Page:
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Saturday, March 31, 2012

THE KILLER IS LOOSE (1956)

The real fun in this tidy police procedural can be told in three words: location, location, location. Helmed by Budd Boetticher before he began making the Randolph Scott Westerns he’s now best-known for, this little thriller finds its palette in the deceptively bland atmosphere of subdivision houses, square front lawns, sidewalks & detached garages that once defined middle-class suburban L.A.; a surprisingly rare sight in films of the day. The story gets off to good start with a quickly solved bank robbery as the cops trap the ‘inside man’ at his apartment where a gun fight leaves his innocent wife dead. The main story begins when the robber escapes and calmly carves, clobbers & shoots his way to a bloody revenge. You won’t swallow all the moves, and sometimes the low-budget defeats Boetticher, but there’s a tasty cast to root for (Joseph Cotten, Rhonda Fleming, Alan Hale Jr. & an unexpectedly effective Wendell Corey whose sedate style grows progressively scary). By the end of the film, in spite of a few missteps that might cause a passing giggle, the climax builds up more tension than it has any right to.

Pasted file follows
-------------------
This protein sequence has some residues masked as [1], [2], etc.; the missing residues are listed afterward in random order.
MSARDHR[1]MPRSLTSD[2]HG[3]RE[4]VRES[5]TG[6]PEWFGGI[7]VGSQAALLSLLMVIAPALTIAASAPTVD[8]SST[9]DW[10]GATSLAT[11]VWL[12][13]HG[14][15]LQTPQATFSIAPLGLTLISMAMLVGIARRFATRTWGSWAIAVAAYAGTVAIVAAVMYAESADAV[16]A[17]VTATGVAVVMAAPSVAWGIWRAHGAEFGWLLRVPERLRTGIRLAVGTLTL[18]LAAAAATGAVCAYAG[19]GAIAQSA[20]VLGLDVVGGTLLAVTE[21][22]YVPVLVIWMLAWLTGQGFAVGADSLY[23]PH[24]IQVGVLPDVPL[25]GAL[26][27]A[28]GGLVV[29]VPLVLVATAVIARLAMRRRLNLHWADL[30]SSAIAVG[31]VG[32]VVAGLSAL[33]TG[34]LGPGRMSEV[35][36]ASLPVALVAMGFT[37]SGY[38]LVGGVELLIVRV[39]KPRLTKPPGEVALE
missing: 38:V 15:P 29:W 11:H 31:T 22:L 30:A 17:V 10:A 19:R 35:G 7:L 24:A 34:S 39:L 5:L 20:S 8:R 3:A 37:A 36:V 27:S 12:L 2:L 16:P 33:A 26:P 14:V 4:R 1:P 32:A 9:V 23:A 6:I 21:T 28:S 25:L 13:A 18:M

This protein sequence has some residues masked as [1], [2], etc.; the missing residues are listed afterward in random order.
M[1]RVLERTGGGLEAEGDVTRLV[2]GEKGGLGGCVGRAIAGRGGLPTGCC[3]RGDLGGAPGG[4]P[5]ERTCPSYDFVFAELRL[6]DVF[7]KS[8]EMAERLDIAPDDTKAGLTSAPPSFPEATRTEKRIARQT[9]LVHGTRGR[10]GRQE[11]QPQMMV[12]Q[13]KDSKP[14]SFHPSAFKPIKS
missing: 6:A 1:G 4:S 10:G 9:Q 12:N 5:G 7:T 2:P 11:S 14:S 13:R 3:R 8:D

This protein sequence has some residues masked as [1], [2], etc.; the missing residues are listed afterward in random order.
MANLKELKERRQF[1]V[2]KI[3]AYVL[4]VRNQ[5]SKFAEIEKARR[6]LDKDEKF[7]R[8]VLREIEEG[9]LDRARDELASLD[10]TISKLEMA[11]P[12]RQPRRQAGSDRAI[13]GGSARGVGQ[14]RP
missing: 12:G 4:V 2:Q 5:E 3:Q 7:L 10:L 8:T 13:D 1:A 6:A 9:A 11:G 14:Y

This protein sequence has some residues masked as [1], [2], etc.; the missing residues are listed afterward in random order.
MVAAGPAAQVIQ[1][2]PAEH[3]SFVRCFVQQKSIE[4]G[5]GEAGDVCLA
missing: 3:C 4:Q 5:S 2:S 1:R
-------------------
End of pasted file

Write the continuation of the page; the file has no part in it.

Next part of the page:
SCREWY THOUGHT OF THE DAY: What a great poster for a little throwaway pic!

CONTEST: Find the piece of business that connects this film to THE MANCHURIAN CANDIDATE/’62 to win a MAKSQUIBS Write-Up of a NetFlix DVD.

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